The last time I had even the tiniest bubble of a thought about having kids was when I was around 25 or 26. To put that into perspective, I just had my 47th birthday, so this was like 21 years ago.
I remember the conversation I had with my boyfriend. We were sitting on the back stairs of our apartment, snug as a bug, having a chat. I can’t remember if it was him or I that brought it up, but it was very casual, like, “Do you want kids?” “Maybe. Do you want them?” “I don’t know, maybe.” And then there was silence. We never talked about it again.
We both, without speaking, understood that neither of us wanted children. We never actually voiced it out loud, it was just this electric feeling between the two of us sitting there, that we both understood that that was our way of accepting and being OK with not wanting them. I’m not with this person any more, but I think this was the closest to thinking about having children I’d ever come. I just didn’t think about it any more after that.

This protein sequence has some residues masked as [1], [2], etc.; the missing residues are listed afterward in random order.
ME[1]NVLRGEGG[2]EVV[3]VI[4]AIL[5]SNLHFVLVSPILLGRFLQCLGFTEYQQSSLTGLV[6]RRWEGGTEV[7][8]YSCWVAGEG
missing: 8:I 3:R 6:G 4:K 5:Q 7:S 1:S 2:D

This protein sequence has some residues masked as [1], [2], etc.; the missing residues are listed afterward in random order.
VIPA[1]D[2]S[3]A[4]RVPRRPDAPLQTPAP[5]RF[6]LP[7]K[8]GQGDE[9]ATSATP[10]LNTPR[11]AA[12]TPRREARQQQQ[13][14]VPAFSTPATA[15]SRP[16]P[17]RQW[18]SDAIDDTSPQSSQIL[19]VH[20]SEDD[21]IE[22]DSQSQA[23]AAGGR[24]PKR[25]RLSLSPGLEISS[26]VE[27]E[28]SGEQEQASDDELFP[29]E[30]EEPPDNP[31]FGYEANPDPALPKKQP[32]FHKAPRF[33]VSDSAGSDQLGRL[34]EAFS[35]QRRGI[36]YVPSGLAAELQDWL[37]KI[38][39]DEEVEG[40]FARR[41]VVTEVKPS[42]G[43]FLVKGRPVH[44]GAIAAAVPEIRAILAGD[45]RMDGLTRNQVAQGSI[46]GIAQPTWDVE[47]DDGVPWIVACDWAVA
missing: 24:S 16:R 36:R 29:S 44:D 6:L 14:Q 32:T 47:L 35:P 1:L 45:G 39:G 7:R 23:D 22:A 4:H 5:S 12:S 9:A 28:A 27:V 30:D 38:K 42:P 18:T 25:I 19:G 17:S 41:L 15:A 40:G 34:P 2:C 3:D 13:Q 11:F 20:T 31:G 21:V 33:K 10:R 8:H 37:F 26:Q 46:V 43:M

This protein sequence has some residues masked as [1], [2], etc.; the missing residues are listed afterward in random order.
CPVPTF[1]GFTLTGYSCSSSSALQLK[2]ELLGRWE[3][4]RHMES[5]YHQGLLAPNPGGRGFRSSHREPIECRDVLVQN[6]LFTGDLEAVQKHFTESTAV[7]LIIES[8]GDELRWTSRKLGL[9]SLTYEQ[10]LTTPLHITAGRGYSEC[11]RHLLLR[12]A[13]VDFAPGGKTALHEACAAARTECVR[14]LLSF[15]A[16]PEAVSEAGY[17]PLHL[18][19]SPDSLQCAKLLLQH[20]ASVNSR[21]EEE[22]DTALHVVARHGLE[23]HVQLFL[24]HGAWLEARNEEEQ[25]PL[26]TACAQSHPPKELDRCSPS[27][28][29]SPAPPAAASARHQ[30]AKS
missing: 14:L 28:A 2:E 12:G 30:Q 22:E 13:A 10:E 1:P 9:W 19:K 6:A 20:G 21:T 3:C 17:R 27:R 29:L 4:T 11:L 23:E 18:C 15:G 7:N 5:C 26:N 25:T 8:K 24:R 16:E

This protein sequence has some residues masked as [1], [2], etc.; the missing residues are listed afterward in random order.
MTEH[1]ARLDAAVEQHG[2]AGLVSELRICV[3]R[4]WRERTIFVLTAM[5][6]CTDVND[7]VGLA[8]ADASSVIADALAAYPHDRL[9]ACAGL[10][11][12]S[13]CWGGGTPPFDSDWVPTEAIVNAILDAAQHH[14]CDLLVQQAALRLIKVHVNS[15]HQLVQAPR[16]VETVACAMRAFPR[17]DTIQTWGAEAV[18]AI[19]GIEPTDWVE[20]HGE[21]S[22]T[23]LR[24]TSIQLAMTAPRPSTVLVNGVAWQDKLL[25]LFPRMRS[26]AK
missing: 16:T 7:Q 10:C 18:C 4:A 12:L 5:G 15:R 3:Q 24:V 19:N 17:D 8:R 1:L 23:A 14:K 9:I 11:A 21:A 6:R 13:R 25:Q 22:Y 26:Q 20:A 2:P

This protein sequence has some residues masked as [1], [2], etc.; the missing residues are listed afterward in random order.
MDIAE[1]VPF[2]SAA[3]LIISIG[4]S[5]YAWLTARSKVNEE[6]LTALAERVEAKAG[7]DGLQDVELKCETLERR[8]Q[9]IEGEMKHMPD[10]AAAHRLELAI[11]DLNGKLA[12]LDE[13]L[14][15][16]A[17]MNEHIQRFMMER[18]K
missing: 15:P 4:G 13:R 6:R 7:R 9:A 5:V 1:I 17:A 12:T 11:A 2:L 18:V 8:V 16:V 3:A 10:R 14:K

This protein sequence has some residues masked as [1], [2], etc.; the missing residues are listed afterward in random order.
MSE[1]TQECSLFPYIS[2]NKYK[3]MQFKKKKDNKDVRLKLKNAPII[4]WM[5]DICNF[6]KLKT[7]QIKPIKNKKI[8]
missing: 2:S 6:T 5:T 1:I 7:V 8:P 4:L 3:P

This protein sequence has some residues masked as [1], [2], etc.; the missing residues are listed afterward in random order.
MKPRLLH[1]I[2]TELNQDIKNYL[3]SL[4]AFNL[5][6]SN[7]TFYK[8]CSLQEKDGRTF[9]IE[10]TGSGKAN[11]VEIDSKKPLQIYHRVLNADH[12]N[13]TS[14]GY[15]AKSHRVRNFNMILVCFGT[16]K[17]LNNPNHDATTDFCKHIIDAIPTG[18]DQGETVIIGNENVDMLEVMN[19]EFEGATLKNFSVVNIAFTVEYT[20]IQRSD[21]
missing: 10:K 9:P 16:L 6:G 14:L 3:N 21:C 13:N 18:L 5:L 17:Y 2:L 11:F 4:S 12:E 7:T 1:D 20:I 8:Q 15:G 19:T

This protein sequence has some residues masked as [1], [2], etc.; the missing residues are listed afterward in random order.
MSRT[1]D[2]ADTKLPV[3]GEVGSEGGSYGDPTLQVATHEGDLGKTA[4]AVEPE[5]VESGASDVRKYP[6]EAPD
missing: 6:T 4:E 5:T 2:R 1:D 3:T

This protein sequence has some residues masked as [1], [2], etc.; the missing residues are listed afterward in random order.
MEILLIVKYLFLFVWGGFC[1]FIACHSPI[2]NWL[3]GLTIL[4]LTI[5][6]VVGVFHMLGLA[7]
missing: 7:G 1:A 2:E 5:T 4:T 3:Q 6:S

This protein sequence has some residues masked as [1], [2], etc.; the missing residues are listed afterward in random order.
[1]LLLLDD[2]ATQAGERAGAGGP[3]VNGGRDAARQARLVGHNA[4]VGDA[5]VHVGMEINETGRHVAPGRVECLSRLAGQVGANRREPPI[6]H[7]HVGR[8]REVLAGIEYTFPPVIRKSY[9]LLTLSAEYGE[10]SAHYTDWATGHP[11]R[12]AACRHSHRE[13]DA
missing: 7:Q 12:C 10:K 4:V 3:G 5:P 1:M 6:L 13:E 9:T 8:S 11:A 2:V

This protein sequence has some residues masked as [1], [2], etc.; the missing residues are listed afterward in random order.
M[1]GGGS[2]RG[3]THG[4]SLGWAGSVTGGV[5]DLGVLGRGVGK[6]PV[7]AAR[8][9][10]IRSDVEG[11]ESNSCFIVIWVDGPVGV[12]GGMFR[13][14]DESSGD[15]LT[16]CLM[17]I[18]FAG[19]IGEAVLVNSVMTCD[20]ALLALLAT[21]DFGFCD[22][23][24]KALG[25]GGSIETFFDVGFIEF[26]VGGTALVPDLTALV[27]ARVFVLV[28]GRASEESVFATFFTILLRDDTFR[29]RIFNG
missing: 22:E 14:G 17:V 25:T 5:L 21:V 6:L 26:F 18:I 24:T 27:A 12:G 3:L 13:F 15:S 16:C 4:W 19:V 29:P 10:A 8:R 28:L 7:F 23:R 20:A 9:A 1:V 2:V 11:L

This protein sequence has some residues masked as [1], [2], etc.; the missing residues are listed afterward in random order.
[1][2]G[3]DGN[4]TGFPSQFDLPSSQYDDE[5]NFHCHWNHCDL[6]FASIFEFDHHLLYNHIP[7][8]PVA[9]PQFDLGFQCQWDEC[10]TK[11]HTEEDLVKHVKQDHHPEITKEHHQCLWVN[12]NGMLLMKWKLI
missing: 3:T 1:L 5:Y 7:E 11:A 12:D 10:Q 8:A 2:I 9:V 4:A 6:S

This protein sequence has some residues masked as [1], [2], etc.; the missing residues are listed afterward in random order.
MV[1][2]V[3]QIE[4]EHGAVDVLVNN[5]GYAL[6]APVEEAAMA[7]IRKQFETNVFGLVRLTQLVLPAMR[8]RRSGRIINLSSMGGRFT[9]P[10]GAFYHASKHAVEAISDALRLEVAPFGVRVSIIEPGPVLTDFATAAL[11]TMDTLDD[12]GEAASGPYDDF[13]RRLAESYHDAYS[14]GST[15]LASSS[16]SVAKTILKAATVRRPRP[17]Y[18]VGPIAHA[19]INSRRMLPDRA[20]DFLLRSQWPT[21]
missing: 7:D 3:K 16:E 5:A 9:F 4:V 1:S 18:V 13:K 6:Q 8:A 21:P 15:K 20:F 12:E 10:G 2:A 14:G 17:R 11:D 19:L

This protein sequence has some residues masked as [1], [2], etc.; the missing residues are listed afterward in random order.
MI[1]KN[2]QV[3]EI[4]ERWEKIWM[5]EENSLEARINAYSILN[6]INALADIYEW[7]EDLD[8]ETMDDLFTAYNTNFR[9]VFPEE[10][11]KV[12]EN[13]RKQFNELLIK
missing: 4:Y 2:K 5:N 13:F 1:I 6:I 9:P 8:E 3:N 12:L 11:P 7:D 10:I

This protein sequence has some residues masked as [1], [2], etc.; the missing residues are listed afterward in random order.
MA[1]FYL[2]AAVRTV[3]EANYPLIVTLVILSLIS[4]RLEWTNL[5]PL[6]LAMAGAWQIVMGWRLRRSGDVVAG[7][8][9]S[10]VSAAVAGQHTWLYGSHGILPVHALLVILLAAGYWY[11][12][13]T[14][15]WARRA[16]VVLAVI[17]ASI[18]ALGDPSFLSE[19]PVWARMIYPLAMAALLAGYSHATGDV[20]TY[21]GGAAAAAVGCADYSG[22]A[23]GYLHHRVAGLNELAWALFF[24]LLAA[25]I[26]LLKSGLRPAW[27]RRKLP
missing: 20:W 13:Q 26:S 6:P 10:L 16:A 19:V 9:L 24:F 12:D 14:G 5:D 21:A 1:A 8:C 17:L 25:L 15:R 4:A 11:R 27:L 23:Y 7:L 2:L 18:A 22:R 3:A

I was born in British Columbia, Canada, and raised in Langley, a very small sort of cowtown. Once I was old enough to fly away like a bird, I moved to Vancouver, and lived there the rest of my life before moving to Berlin.
I played with dolls, but I was more interested in getting into nature and climbing trees. Adventure and discovery, the freedom to play and run around was more thrilling to me. My dad taught me a lot about the stars, moon and planets. Seeing these tiny glowing spots in the sky, individual, but vibrant, part of a group, but independent. I liked how they just appeared to be free-floating. That appealed to me.